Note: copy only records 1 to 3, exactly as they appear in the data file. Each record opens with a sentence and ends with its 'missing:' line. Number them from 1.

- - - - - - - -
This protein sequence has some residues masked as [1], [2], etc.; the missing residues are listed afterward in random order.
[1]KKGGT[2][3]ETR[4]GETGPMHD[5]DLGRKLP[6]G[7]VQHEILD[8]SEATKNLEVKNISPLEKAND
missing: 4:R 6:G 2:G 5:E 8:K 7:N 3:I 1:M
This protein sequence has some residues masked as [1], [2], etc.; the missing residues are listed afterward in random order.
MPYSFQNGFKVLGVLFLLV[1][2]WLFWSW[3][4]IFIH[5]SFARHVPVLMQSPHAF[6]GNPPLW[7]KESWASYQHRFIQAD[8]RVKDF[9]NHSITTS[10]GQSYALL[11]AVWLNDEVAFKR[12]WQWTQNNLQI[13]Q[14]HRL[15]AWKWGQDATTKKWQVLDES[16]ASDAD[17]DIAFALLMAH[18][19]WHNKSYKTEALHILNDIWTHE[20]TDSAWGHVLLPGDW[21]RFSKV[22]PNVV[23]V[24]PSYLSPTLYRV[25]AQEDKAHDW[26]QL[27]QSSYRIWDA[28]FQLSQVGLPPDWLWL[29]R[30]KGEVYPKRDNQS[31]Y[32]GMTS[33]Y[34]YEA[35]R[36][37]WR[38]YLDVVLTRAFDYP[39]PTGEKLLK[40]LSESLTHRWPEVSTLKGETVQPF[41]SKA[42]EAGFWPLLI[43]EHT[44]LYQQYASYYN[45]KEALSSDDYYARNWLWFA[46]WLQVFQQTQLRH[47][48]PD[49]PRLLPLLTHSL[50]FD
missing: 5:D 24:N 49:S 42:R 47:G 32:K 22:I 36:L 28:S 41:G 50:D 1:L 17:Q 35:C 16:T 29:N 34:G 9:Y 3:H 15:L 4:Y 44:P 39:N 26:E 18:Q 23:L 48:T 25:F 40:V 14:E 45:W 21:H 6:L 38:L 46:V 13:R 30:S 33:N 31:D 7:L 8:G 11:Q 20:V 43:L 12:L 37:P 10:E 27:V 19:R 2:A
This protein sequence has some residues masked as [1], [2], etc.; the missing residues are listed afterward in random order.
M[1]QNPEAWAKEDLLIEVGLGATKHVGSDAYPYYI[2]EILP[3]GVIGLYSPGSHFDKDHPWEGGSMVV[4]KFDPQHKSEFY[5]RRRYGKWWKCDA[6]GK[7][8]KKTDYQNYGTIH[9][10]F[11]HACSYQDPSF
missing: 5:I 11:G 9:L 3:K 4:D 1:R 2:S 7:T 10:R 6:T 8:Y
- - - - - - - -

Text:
This protein sequence has some residues masked as [1], [2], etc.; the missing residues are listed afterward in random order.
[1]KKGGT[2][3]ETR[4]GETGPMHD[5]DLGRKLP[6]G[7]VQHEILD[8]SEATKNLEVKNISPLEKAND
missing: 4:R 6:G 2:G 5:E 8:K 7:N 3:I 1:M
This protein sequence has some residues masked as [1], [2], etc.; the missing residues are listed afterward in random order.
MPYSFQNGFKVLGVLFLLV[1][2]WLFWSW[3][4]IFIH[5]SFARHVPVLMQSPHAF[6]GNPPLW[7]KESWASYQHRFIQAD[8]RVKDF[9]NHSITTS[10]GQSYALL[11]AVWLNDEVAFKR[12]WQWTQNNLQI[13]Q[14]HRL[15]AWKWGQDATTKKWQVLDES[16]ASDAD[17]DIAFALLMAH[18][19]WHNKSYKTEALHILNDIWTHE[20]TDSAWGHVLLPGDW[21]RFSKV[22]PNVV[23]V[24]PSYLSPTLYRV[25]AQEDKAHDW[26]QL[27]QSSYRIWDA[28]FQLSQVGLPPDWLWL[29]R[30]KGEVYPKRDNQS[31]Y[32]GMTS[33]Y[34]YEA[35]R[36][37]WR[38]YLDVVLTRAFDYP[39]PTGEKLLK[40]LSESLTHRWPEVSTLKGETVQPF[41]SKA[42]EAGFWPLLI[43]EHT[44]LYQQYASYYN[45]KEALSSDDYYARNWLWFA[46]WLQVFQQTQLRH[47][48]PD[49]PRLLPLLTHSL[50]FD
missing: 5:D 24:N 49:S 42:R 47:G 32:K 22:I 36:L 28:S 41:G 50:D 1:L 17:Q 35:C 16:T 29:N 34:G 9:Y 3:H 15:L 4:Y 44:P 39:N 26:E 18:Q 23:L 48:T 25:F 40:V 14:E 45:W 21:H 6:L 38:L 46:V 13:R 30:S 33:N 31:D 7:L 8:G 11:Q 20:V 43:L 12:L 37:P 10:E 27:V 19:R 2:A
This protein sequence has some residues masked as [1], [2], etc.; the missing residues are listed afterward in random order.
M[1]QNPEAWAKEDLLIEVGLGATKHVGSDAYPYYI[2]EILP[3]GVIGLYSPGSHFDKDHPWEGGSMVV[4]KFDPQHKSEFY[5]RRRYGKWWKCDA[6]GK[7][8]KKTDYQNYGTIH[9][10]F[11]HACSYQDPSF
missing: 5:I 11:G 9:L 3:K 4:D 1:R 2:S 7:T 10:R 6:T 8:Y